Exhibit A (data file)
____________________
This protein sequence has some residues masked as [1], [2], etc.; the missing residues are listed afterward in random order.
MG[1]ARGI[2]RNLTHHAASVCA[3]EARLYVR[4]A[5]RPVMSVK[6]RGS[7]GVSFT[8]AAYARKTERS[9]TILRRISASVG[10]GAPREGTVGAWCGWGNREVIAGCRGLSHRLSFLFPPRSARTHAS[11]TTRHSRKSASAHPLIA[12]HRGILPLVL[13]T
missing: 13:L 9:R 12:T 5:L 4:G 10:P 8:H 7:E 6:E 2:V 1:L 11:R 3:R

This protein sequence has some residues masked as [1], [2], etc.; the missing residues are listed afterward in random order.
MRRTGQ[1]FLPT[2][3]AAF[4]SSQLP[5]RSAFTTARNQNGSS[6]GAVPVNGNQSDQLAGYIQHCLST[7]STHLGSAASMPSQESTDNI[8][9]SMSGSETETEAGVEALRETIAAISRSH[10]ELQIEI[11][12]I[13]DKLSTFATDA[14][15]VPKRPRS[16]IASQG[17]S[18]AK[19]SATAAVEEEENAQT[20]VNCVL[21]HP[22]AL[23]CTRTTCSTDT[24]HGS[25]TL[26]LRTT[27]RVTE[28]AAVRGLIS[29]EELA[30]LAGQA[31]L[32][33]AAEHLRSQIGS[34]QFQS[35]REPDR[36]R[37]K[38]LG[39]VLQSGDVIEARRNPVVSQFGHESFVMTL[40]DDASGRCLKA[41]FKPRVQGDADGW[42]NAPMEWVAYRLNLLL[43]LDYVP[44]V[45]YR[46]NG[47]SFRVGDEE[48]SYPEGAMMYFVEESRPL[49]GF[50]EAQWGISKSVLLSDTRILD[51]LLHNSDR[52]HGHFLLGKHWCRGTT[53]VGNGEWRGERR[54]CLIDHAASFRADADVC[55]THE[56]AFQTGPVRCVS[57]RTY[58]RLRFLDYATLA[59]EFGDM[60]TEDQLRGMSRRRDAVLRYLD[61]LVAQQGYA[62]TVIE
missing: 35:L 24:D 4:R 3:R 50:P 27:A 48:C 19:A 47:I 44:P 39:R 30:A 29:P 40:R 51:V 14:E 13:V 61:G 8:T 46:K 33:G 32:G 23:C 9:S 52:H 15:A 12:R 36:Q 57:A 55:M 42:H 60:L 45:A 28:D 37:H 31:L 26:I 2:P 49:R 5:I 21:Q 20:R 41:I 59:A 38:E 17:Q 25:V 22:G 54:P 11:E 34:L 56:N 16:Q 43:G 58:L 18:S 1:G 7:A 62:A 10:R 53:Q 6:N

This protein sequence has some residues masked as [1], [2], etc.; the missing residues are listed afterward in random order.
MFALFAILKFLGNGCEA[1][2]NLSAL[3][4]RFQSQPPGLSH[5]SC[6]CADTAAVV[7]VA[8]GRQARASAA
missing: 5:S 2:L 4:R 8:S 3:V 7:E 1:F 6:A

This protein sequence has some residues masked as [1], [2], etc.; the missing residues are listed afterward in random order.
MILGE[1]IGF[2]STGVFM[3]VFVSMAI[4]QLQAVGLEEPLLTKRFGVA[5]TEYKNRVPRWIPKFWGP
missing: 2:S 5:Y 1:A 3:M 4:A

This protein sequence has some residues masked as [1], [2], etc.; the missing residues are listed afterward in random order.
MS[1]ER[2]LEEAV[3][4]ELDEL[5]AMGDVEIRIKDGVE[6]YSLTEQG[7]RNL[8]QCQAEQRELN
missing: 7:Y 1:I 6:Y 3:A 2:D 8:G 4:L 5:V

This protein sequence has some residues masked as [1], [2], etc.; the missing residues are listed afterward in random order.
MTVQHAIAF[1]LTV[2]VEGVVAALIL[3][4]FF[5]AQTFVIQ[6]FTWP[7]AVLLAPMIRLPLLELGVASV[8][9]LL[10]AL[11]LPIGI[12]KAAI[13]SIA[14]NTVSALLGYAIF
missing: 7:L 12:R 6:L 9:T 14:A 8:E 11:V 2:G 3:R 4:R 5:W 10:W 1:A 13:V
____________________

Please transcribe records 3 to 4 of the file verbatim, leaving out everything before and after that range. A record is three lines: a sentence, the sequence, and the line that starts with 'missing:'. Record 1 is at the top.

This protein sequence has some residues masked as [1], [2], etc.; the missing residues are listed afterward in random order.
MFALFAILKFLGNGCEA[1][2]NLSAL[3][4]RFQSQPPGLSH[5]SC[6]CADTAAVV[7]VA[8]GRQARASAA
missing: 5:S 2:L 4:R 8:S 3:V 7:E 1:F 6:A

This protein sequence has some residues masked as [1], [2], etc.; the missing residues are listed afterward in random order.
MILGE[1]IGF[2]STGVFM[3]VFVSMAI[4]QLQAVGLEEPLLTKRFGVA[5]TEYKNRVPRWIPKFWGP
missing: 2:S 5:Y 1:A 3:M 4:A